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A court-appointed monitor is a drastic step. But the San Diego Police Department’s record of sexual misconduct cases over the last three years proves it needs one.
Police Chief William Lansdowne has said he’s willing to take his department through an outside audit.
But I’d say San Diego’s force needs more than that. A court-appointed independent monitor would ensure the reforms Lansdowne has promised would be carried out to end the pattern of sex-related offenses by SDPD officers.
It’s a drastic step, one that should only be taken in the most extreme situations. The record of the last three years, however, clearly indicates such a situation is at hand.
The rash of sex abuse cases in the police department since 2011 is unacceptable in any professional organization. Most troubling is that the evidence points to a failure of the department’s accountability mechanisms.
Former officer Anthony Arevalos, who is now in prison for his offenses, shared his lewd photographs of women with other officers through department computers. These officers knew he was doing something wrong, but it’s obvious he continued to act this way for a long time before being caught.
Meanwhile, sexually offensive posters, some with even more offensive handwritten comments on them, were prominently displayed in officers’ cubicles. When some female officers complained, they suffered retaliation for doing so. Clearly, the culture of the department tolerates inappropriate conduct and fails to act in response to danger signs.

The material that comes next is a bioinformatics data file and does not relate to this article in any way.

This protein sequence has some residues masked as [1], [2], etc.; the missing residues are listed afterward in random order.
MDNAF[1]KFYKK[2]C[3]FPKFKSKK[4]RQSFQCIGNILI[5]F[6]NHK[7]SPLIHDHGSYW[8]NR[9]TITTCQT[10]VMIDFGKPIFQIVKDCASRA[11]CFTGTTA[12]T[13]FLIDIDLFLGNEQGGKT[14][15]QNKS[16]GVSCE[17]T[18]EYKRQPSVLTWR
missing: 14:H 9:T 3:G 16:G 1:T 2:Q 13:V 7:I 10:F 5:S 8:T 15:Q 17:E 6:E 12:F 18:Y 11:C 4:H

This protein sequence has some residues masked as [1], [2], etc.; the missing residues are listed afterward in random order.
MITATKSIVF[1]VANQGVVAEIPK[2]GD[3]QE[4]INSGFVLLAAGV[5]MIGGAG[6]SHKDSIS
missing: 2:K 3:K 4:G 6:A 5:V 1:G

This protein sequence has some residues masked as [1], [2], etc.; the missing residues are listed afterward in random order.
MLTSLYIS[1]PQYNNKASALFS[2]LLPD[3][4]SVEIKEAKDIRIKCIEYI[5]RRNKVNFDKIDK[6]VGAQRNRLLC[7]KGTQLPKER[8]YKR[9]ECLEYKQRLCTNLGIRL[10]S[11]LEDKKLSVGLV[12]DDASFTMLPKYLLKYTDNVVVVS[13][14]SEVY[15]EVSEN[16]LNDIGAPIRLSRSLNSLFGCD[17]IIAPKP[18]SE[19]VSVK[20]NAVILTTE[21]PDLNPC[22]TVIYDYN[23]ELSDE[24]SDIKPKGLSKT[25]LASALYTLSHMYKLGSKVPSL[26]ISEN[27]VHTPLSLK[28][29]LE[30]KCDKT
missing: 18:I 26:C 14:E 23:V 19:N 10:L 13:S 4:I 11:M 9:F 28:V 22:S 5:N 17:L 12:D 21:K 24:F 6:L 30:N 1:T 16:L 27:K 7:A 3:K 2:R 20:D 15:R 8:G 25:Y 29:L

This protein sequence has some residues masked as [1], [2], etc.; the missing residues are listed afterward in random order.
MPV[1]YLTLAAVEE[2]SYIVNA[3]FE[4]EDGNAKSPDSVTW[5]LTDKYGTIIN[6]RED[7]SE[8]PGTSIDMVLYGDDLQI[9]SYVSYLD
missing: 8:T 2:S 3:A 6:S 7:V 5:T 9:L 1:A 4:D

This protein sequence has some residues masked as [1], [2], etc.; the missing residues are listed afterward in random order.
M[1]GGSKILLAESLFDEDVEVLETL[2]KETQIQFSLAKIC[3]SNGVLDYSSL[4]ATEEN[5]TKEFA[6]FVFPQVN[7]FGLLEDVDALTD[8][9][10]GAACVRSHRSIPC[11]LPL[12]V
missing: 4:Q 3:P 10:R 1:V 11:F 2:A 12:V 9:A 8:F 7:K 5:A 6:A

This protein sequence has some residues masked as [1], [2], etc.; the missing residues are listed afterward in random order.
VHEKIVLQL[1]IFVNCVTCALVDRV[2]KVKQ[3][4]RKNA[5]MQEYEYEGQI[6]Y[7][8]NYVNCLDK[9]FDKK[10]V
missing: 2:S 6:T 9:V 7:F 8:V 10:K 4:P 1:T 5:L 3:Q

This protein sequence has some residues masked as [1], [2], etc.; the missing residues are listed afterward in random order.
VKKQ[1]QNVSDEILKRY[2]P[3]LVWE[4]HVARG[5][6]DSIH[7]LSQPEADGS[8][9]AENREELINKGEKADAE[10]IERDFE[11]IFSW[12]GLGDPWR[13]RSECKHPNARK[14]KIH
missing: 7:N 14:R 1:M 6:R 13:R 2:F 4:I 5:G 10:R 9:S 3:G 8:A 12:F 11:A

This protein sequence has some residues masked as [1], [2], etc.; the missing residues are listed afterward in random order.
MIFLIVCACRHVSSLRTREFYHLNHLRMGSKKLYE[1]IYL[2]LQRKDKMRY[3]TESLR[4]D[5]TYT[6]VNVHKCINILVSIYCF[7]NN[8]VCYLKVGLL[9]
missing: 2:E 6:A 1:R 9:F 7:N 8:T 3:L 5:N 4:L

Court-appointed monitors are appropriate and necessary when the problems in a police department are systemic — meaning that it’s not a matter of a few bad officers operating independent of others. Given the facts brought out in in the current lawsuits against the department, the plaintiffs’ attorneys are correct in seeking a court-appointed monitor.
After all, this is now a well-established practice in policing. From Oakland to New York City, courts have appointed monitors to oversee reforms following the abuse of citizens by police. Monitors are also a standard in the U.S. Justice Department’s “pattern or practice” suits against departments, from the New Jersey State Police to the Los Angeles Police Department.
(Full disclosure: I served as an expert witness in the New York City stop-and-frisk case last year, and recommended both a set of sweeping reforms and the appointment of a monitor – recommendations that the judge accepted on all but one point.)
Monitors serve a number of functions. Most important, they are the eyes and ears of the court, examining the progress of reform (or lack thereof). They file periodic reports that keep the public, elected officials and the news media informed about those efforts. In this respect, monitors strip away the veil of secrecy that has traditionally enveloped police departments.
Monitors in other cases have helped facilitate reform. They’ve acted as resources for the department by bringing to bear their expertise about best practices.
Who serves as court-appointed monitors? These are people with expertise in police accountability, early identification and investigation of officer misconduct and appropriate disciplinary measures. Depending on what the judge orders, it could be a single person or a team of experts. There’s a national pool of experienced people in this field to choose from.
But the San Diego Police Department can’t afford to go halfway in reform efforts. It’s already lost the trust of the community. An outside monitor is necessary to set the department on a true course toward accountability.
Samuel Walker is professor emeritus of Criminal Justice at the University of Nebraska at Omaha, and the author of “The New World of Police Accountability.” Walker’s commentary has been edited for style and clarity. See anything in there we should fact check? Tell us what to check out here.